To determine the degree of noncompliance with antidepressant treatment in the Alberta population and to investigate the reasons for noncompliance.
We used data from the Alberta Mental Health Survey, a telephone survey conducted in 2003 (n = 5323 adults), to produce population-based estimates of the frequency of noncompliance and the reported reasons for noncompliance.
Reported noncompliance was 41.7% (95% confidence interval [CI], 36.9% to 46.6%) for respondents taking 1, 2, or 3 antidepressants. Noncompliance for those taking 1 antidepressant was 42.0% (95%CI, 36.9% to 47.2%), whereas noncompliance for those taking 2 or 3 antidepressants was 39.4% (95%CI, 26.7% to 53.6%). Among respondents currently taking at least one antidepressant, 64.9% (95%CI, 57.4% to 71.7%) reported that forgetfulness was the most common reason for noncompliance. Of respondents taking 1 medication, 64.1% (95%CI, 56.0% to 71.4%) reported forgetfulness as did 71.3% (95%CI, 48.3% to 86.8%) of those taking 2 or 3 medications. Both the frequency of noncompliance and the reported reasons for noncompliance were independent of sex and age.
Our study replicates prior reports that indicate that noncompliance is common with antidepressant treatment. Forgetting to take medication is the most important reported reason for this noncompliance.
We assessed whether major depression (MD) predicts progression of nicotine dependence (ND) as measured by reduction in the time to first cigarette (TTFC) after waking and the roles of the number of cigarettes smoked per day (CPD) and stress as explanatory variables of this association.
Ten years of follow-up data from the National Population Health Survey (NPHS) were used. The analyses were based on this nationally representative sample of the Canadian population who were over the age of 12 years in 1996 (n = 13,298). The NPHS included measures of MD and TTFC. Shorter TTFC was defined as TTFC within 5 min of waking. Heavy smoking (HS) was defined by smoking 20 or more CPD. Using proportional hazard models, unadjusted and adjusted hazard ratios (HRs) for shorter TTFC were estimated for those with and without MD.
The unadjusted HR for shorter TTFC among those with MD versus those without MD was 3.7 (95% CI: 2.6-5.3, p
Remission from the symptoms of depression is the optimal outcome for depression treatment. Many studies have assessed the frequency of treatment, but there are none that have estimated the frequency of treated remission in the general population. We addressed this issue in the population of Alberta using a brief Hamilton Depression Rating Scale (HAMD)-7 scale (recently validated against the HAMD-17 scale in a clinical setting) that has been proposed as a suitable indicator for remission in primary care. We used data from a survey conducted within the Alberta Depression Initiative in 2005 (n=3,345 adults), to produce a population-based estimate of the number of respondents taking antidepressant medication for depression. From this group we selected a subpopulation that did not screen positive when the MINI module for major depression was administered (i.e., who did not have an active episode). Non-remission in this subpopulation was assessed with a version of the HAMD-7 scale adapted for telephone administration by a nonclinician. Of the survey respondents, 189 reported taking antidepressant medication for depression. Of these, 115 were found not to have an active episode. However, 49.0% of this subpopulation was not in remission as evaluated by the HAMD-7. We estimate that 1.3% (95% confidence interval, 0.9-2.0%) of the population is in treated non-remission for depression. Our study indicates a substantial degree of non-remission from depression in individuals taking antidepressants in the general population. This suggests that, in addition to increasing the frequency of treatment, increasing the effectiveness of treatment can have an impact on population health.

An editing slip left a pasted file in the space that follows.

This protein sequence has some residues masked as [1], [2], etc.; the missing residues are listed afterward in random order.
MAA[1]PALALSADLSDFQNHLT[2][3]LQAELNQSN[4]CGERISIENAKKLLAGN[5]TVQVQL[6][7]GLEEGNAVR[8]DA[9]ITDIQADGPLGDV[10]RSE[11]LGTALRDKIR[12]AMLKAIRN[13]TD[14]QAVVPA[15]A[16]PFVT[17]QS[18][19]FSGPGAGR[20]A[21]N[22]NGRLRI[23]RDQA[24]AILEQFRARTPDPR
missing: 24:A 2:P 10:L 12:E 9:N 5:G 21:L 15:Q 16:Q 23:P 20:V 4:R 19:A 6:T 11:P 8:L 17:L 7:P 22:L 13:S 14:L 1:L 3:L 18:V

Reports of bidirectional associations between smoking and major depression (MD) have been interpreted as providing evidence for confounding by shared-vulnerability factors (SV) that predispose individuals to both conditions. If this is true, then smoking cessation may not reduce the risk of MD. From clinical practice and public health perspectives, the long-term outcomes associated with smoking persistence and cessation are potentially important and deserve exploration. To this end, the 12-year risk of MD in persistent heavy smokers and abstainers who were former-heavy smokers with and without adjustment for potential confounders were compared.
Follow-up data from the National Population Health Survey (NPHS) was used. Multinomial logistic (ML) models were fit to identify potential confounders. Using proportional hazard (PH) models, unadjusted and adjusted hazard ratios (HRs) for MD outcome were estimated for different smoking patterns.
The unadjusted HR relating the risk of MD among current-heavy versus former-heavy smokers was 4.3 (95% CI: 2.6-6.9, p
Marital status is important to the epidemiology of psychiatric disorders. In particular, the high prevalence of major depression in individuals with separated, divorced, or widowed status has been well documented. However, the literature is divided as to whether marital disruption results in major depression and/or vise versa. We examined whether major depression influences changes of marital status, and, conversely, whether marital status influences the incidence of this disorder.
We employed data from the longitudinal Canadian National Population Health Survey (1994-2004), and proportional hazards models with time-varying covariates.
Major depression had no effect on the proportion of individuals who changed from single to common-law, single to married, or common-law to married status. In contrast, exposure to depression doubled the proportion of transitions from common-law or married to separated or divorced status (HR=2.0; 95% CI 1.4-2.9 P